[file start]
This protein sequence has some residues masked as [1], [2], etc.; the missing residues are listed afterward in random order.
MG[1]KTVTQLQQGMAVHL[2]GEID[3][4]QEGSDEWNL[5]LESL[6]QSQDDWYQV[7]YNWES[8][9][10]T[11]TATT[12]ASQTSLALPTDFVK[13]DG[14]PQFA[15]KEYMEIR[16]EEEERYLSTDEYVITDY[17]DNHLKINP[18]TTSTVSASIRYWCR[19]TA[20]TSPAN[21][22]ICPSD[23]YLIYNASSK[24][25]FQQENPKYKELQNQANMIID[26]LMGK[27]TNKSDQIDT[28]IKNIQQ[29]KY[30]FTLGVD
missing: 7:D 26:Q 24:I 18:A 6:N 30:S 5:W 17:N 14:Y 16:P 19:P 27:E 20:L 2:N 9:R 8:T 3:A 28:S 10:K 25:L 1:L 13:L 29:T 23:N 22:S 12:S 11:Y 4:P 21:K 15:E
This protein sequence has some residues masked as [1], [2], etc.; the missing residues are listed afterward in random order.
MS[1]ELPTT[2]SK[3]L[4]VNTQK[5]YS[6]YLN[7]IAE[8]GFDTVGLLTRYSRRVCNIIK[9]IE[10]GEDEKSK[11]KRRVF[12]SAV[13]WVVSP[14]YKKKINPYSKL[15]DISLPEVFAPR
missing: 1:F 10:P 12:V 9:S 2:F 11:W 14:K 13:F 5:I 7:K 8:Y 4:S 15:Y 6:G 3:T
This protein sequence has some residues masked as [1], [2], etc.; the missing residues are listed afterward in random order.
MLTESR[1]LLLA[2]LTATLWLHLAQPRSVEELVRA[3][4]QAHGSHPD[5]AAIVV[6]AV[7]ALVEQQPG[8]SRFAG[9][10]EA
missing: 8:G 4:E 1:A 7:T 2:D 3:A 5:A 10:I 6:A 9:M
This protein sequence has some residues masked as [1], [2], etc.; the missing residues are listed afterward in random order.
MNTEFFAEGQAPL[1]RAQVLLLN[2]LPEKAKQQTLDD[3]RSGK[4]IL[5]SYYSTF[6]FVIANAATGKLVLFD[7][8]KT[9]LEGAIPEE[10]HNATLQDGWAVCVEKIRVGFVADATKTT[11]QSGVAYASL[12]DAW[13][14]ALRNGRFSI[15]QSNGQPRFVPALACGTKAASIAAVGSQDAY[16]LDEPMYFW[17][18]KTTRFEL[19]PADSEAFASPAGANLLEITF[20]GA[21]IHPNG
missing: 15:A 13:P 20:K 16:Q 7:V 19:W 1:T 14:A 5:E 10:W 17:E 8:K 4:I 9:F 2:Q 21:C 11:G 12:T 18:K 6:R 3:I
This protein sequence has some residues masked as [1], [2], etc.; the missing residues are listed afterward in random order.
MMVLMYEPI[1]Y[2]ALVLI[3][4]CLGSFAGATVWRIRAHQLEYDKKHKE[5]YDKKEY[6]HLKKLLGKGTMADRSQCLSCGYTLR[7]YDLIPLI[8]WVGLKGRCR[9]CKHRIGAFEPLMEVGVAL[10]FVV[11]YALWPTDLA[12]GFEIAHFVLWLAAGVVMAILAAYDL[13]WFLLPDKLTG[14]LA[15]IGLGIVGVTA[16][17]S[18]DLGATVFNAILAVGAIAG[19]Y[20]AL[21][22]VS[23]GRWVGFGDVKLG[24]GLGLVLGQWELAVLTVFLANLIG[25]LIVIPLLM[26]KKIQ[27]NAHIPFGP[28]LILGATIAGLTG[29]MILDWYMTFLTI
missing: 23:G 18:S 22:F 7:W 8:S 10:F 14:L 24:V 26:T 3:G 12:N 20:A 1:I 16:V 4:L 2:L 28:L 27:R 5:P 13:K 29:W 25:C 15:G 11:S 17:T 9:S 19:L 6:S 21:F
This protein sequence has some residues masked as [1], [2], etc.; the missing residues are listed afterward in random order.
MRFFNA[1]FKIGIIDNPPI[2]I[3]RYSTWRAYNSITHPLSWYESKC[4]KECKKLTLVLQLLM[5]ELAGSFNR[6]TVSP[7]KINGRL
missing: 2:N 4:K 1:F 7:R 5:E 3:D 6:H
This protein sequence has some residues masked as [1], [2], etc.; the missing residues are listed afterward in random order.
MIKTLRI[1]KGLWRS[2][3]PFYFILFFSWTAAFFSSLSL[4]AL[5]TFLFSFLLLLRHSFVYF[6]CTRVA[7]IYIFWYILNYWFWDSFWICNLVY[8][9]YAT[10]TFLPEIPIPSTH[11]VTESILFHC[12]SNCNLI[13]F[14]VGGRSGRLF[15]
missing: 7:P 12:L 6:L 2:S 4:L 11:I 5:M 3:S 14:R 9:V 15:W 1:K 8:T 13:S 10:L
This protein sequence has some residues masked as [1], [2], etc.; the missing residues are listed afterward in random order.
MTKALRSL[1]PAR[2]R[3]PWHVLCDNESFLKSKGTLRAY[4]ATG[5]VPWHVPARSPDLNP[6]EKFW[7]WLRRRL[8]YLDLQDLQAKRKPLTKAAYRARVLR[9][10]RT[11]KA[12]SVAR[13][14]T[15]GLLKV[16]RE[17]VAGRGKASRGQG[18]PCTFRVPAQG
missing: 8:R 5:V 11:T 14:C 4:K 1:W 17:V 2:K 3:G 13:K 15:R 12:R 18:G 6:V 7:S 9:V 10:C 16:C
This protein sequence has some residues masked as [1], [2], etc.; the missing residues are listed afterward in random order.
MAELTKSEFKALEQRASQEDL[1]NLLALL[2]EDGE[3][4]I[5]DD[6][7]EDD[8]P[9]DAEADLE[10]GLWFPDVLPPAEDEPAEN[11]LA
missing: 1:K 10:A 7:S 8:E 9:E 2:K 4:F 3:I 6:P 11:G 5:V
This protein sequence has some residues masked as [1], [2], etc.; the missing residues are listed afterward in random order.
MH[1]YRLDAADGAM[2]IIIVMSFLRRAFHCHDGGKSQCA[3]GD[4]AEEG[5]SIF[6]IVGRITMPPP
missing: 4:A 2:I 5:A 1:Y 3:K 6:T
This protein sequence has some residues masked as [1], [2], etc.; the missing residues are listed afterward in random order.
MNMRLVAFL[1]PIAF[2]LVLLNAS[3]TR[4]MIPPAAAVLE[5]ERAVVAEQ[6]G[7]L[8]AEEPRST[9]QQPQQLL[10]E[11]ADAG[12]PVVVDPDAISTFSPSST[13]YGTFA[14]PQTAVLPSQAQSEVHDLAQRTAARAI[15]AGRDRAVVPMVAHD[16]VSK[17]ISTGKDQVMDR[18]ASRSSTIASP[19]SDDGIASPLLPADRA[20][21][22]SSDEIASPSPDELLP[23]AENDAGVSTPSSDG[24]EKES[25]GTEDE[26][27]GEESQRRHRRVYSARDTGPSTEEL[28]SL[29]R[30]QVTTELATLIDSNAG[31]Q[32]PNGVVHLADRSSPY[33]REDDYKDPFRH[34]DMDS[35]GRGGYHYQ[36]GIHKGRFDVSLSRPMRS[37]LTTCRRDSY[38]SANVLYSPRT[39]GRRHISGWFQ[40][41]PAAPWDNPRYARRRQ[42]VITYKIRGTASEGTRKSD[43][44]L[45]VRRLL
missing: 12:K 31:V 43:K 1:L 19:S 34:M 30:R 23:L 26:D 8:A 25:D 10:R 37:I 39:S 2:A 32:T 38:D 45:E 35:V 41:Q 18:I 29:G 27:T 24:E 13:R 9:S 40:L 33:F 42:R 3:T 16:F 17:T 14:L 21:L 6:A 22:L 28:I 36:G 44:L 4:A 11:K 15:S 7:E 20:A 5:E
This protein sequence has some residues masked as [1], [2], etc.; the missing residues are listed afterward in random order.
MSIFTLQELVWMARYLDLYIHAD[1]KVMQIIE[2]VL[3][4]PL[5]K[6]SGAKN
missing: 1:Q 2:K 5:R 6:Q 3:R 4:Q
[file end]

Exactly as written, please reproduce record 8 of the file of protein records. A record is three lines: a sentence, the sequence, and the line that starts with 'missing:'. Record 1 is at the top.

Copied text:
This protein sequence has some residues masked as [1], [2], etc.; the missing residues are listed afterward in random order.
MTKALRSL[1]PAR[2]R[3]PWHVLCDNESFLKSKGTLRAY[4]ATG[5]VPWHVPARSPDLNP[6]EKFW[7]WLRRRL[8]YLDLQDLQAKRKPLTKAAYRARVLR[9][10]RT[11]KA[12]SVAR[13][14]T[15]GLLKV[16]RE[17]VAGRGKASRGQG[18]PCTFRVPAQG
missing: 8:R 5:V 11:T 14:C 4:K 1:W 17:V 2:K 3:G 13:K 15:R 12:R 18:G 6:V 7:S 9:V 10:C 16:C